Saturday, 24 October 2015

Marie Antoinette and Madame du Barry

One of the most infamous rivalries of Versailles is undoubtedly that of the then Dauphine Marie Antoinette and the King's maitresse-en-titre Madame du Barry.

The rivalry was brought on due to several circumstances. When Marie Antoinette arrived at Versailles she had no knowledge of how common it was for Kings and Emperors to take mistresses. Her own father had had several but she never saw or heard of them so she left Austria without any idea of that sort of relationship. Once established at Versailles it is easy to understand why the first shock at the favourite's actual relationship with the King was strengthened. Eager to please her husband Marie Antoinette immediately caught on to Louis Auguste's immense dislike of Madame du Barry; a dislike shared by his aunts whom Marie Antoinette saw every day.
From Madame du Barry's point of view pride certainly had the lion's share of her side in the conflict. Also, though eagerly engaged in politics Madame du Barry seemed to be unable to understand that the woman she was so openly against would one day become Queen.

Marie Antoinette at the time of her wedding -
this portrait was actually sent to Louis XV for
his approval of her as Dauphine 

In the days following the wedding of Marie Antoinette and Louis Auguste several theatrical performances had been ordered by Louis XV. As the King's undisputed favourite Madame du Barry was guaranteed some of the best seats for her and her attendants. However, when the Comtesse arrived a couple of ladies-in-waiting - including the Duchesse de Grammont who happened to be the sister of the Duc de Choiseul - to the Dauphine had taken their seats and refused to budge. As if this was not bad enough the ladies insulted the royal favourite as well. Understandably upset at such a treatment Madame du Barry went straight to the King who - for once - took action and exiled the Duchesse de Grammont.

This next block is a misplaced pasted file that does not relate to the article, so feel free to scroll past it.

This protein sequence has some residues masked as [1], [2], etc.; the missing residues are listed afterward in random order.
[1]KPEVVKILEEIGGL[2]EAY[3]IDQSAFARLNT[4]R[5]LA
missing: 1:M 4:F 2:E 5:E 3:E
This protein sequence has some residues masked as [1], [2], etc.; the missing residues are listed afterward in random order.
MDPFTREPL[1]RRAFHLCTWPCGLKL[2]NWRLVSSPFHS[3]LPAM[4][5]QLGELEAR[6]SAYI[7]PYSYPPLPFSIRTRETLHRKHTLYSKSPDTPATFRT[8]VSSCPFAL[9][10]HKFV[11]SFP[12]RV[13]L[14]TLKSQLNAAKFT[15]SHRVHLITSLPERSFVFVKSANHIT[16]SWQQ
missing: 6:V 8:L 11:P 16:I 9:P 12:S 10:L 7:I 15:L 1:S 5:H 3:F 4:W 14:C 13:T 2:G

Whether Marie Antoinette knew of the particulars concerning her lady-in-waiting's disgrace is unknown but she was aware that it was Madame du Barry who had cost her a companion. This hardly improved their relationship.

This triumph of Madame du Barry was soon turned into one of Marie Antoinette. When that same Duchesse's health deteriorated rapidly it soon became clear that she needed the expertise of the Parisian doctors. However, Madame du Barry was unable to let go of the grudge she held towards the Duchesse and would have prevented her receiving the necessary treatment if she could. But Marie Antoinette cleverly appealed to Louis XV's sentiments when she remarked that besides the injustice and unkindness such a situation would create it would be a great unhappiness to herself if one of her household was to die while still in disgrace with the King. That did the trick and the Duchesse de Grammont returned to Paris.

Letter of Marie Antoinette to her mother Empress Maria Theresia
of 9 July 1770 in which Marie Antoinette describes Madame du
Barry as the stupidest creature she ever met

Some time later the faction which Madame du Barry was a fervent supporter of (the d'Aiguillon faction) finally succeeded in having the Duc de Choiseul dismissed. Marie Antoinette was devastated. It had been the Duc de Choiseul who had brought about the union between France and Austria and to the young (and lonely) Marie Antoinette he was the only political friend she had. Madame du Barry made no attempt at hiding that she had indeed been instrumental in bringing about the minister's fall.